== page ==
Leadership vs Management

Article #8 in a series exploring the business world’s response to the COVID-19 crisis. This series was inspired by the America Reopens Handbook, which was created by the BizBreakthru team and is available to members

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To this point, we’ve focused on management strategies during a crisis. But management is only half the challenge that business owners face. The other half is leadership. We hope that our readers are comfortable with the distinction, but let’s explore a few perspectives on the important distinction.

“Management works in the system; leadership works on the system.” Stephen Covey

Leaders drive and effect change, whereas managers protect and maintain the status quo.” – John Kotter

Kotter is a member of a group of academic scholars loosely referred to as “The New Leadership School.” They focus on the contrast between these two important concepts.

They recognize some commonalities between the two. Young and Dulewicz (2007) identified four “competency clusters,” and then compared and contrasted how the two approaches achieve these general goals:

  1. Conceptualizing what needs to be done,
  2. Aligning people and resources,
  3. Taking an active role (aka “interacting”), and
  4. Creating success

Past research identified some differences between the two approaches along these four dimensions:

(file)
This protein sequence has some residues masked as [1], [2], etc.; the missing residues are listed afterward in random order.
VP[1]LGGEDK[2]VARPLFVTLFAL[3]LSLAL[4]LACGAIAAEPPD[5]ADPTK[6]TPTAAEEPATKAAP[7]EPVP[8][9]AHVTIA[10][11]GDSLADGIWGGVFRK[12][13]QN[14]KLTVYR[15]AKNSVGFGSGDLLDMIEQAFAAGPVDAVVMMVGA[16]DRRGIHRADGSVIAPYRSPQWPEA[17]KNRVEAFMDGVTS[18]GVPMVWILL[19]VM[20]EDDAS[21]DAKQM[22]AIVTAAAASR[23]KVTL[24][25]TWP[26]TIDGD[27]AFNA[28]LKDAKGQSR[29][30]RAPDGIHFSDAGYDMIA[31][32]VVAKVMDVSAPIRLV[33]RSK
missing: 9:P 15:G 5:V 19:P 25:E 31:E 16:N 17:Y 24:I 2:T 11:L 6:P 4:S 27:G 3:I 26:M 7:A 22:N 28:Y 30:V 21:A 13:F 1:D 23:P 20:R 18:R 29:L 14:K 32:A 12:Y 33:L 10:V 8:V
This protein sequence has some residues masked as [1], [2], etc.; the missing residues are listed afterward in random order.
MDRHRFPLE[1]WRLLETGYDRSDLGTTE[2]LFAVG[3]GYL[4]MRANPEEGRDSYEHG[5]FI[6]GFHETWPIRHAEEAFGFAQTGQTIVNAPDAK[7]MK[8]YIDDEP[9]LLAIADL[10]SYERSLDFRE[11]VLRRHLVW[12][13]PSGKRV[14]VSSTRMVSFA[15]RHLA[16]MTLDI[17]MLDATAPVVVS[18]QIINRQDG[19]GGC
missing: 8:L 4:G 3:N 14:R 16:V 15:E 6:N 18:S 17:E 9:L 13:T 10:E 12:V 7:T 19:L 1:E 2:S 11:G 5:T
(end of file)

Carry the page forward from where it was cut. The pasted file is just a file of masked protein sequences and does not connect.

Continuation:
Using two instruments, the Occupational Personality Questionnaire (OPQ) (SHL, 1999) and the Leadership Dimensions Questionnaire (LDQ) (Dulewicz and Higgs, 2005), they drew the following Venn diagram to illustrate some of the differences (and similarities):

 

Based on this research, they conclude, among other things, that (emphasis ours):

Whilst the analyses above provide evidence for the differentiation of the constructs of leadership and management, the number of competencies common to both suggests that effective performers possess competencies which enable them to demonstrate a balanced combination of leadership and management. They also suggest that certain individuals can be developed into good managers and good leaders, supporting Kotter’s (1990) assertion that companies must ignore the literature that says people cannot manage and lead.

So a single business owner can both lead and manage the organization, but there is still a difference between leadership and management. In our next few articles, we will explore the leadership dimension in more detail.

Do you consider yourself a better leader or a better manager? Let us know! Share your comments below!

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